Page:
Working with first author Jamie Timmons, PhD, of King's College London and Stirling University Science Park, United Kingdom, and an international group of researchers on human aging, Dr. Wahlestedt made a striking observation: Key molecular programs known to promote longevity do not last beyond midlife.
The study provides a possible new reason why the human disease burden increases so sharply from the sixth decade of life onward as health-protective mechanisms disappear. Which raises the question: If one wishes to boost these established "anti-aging" programs with drugs, nutrients, or lifestyle choices, is it too late to start by the time you reach your 60s? Possibly, said Dr. Wahlestedt - at least if you hope to benefit fully from such interventions.

Last Updated on Tuesday, 11 June 2019 12:15
Doctors Were Alarmed Print E-mail
Written by FHI's Week in Review   
Monday, 03 June 2019 16:50

Secret recordings of meetings between physicians at UNC Children's Hospital reveal several doctors doubted and questioned the quality of care for children with serious heart issues. On May 31, The New York Times published a nearly 7,000-word investigation of the Chapel Hill, North Carolina hospital's pediatric heart surgery program, entitled Doctors Were Alarmed: 'Would I Have My Children Have Surgery Here?'

According to Santiago Leon, JD, Associate Director, Health and Benefits at Willis Towers Watson, "This illustrates a fundamental problem with fee for service medicine: the possible pressure to suspend clinical judgment in the face of financial considerations."  
What should be done? Professional associations seem to play a positive role. Mr. Leon recommends looking up children's heart surgery programs that report to the Society of Thoracic Surgeons. There are nine of them in Florida, of which eight are two-star and one, UF Health Shands Hospital in Gainesville, is three-star.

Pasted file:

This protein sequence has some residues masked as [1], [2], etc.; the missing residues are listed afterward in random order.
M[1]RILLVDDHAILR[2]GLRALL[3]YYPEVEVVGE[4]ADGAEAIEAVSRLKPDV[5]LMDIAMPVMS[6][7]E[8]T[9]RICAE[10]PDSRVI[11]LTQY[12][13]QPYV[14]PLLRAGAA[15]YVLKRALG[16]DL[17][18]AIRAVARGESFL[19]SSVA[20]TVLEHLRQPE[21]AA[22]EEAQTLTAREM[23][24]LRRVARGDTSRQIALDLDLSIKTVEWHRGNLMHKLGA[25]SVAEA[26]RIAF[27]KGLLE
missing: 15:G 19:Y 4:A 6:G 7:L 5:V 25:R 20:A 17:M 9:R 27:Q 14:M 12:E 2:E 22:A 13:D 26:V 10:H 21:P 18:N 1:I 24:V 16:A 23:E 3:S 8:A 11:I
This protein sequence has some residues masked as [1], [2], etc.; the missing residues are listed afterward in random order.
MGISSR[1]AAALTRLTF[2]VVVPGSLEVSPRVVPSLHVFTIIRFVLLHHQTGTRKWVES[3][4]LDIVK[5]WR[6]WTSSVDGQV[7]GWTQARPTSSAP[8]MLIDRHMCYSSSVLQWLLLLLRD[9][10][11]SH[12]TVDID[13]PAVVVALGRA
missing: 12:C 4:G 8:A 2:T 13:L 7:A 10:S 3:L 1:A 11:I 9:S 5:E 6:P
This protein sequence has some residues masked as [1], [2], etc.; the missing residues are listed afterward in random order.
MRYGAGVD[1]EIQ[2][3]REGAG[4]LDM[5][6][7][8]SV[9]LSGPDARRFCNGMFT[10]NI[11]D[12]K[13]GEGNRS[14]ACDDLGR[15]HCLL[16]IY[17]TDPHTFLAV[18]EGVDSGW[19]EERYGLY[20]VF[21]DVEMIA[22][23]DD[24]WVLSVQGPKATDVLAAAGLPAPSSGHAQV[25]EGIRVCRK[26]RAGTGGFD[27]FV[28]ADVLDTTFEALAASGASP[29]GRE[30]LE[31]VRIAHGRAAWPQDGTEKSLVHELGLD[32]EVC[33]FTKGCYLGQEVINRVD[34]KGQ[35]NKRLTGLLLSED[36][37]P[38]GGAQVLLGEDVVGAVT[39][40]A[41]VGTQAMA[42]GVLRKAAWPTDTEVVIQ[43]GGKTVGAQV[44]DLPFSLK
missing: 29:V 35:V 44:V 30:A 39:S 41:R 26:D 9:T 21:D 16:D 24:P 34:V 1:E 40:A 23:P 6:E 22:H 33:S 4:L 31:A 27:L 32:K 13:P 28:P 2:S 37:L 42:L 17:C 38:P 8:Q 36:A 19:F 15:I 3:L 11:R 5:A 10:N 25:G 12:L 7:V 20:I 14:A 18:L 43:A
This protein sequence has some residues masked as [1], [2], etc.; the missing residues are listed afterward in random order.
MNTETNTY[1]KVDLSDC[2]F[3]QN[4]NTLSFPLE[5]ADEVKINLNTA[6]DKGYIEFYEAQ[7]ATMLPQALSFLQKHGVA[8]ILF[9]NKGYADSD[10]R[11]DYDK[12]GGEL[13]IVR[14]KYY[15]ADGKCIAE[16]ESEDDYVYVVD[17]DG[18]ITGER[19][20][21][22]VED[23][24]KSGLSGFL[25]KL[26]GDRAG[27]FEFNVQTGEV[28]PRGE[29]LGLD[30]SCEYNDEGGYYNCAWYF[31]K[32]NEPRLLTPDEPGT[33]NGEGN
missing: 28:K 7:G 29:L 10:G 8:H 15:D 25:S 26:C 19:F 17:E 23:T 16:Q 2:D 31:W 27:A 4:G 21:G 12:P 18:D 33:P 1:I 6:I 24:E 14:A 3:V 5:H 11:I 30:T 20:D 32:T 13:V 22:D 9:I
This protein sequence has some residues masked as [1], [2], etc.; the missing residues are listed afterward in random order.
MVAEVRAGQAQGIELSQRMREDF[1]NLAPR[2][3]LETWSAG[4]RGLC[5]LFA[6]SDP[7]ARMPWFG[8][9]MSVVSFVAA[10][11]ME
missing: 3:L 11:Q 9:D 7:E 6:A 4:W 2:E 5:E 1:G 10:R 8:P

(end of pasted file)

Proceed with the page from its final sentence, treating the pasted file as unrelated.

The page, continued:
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Last Updated on Monday, 03 June 2019 17:07
High LDL linked to early-onset Alzheimer's Print E-mail
Written by Medical Xpress   
Tuesday, 28 May 2019 00:00

Researchers with the Atlanta Veterans Affairs Medical Center and Emory University have found a link between high LDL cholesterol levels and early-onset Alzheimer's disease. The results could help doctors understand how disease develops and what the possible causes are, including genetic variation. According to Dr. Thomas Wingo, lead author of the study, the results show that LDL cholesterol levels may play a causal role in the development of Alzheimer's disease. The results appear in the May 28, 2019, issue of JAMA Neurology.

"The big question is whether there is a causal link between cholesterol levels in the blood and Alzheimer's disease risk," says Wingo. "The existing data have been murky on this point. One interpretation of our current data is that LDL cholesterol does play a causal role. If that is the case, we might need to revise targets for LDC cholesterol to help reduce Alzheimer's risk. Our work now is focused on testing whether there is a causal link."

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Last Updated on Tuesday, 28 May 2019 17:16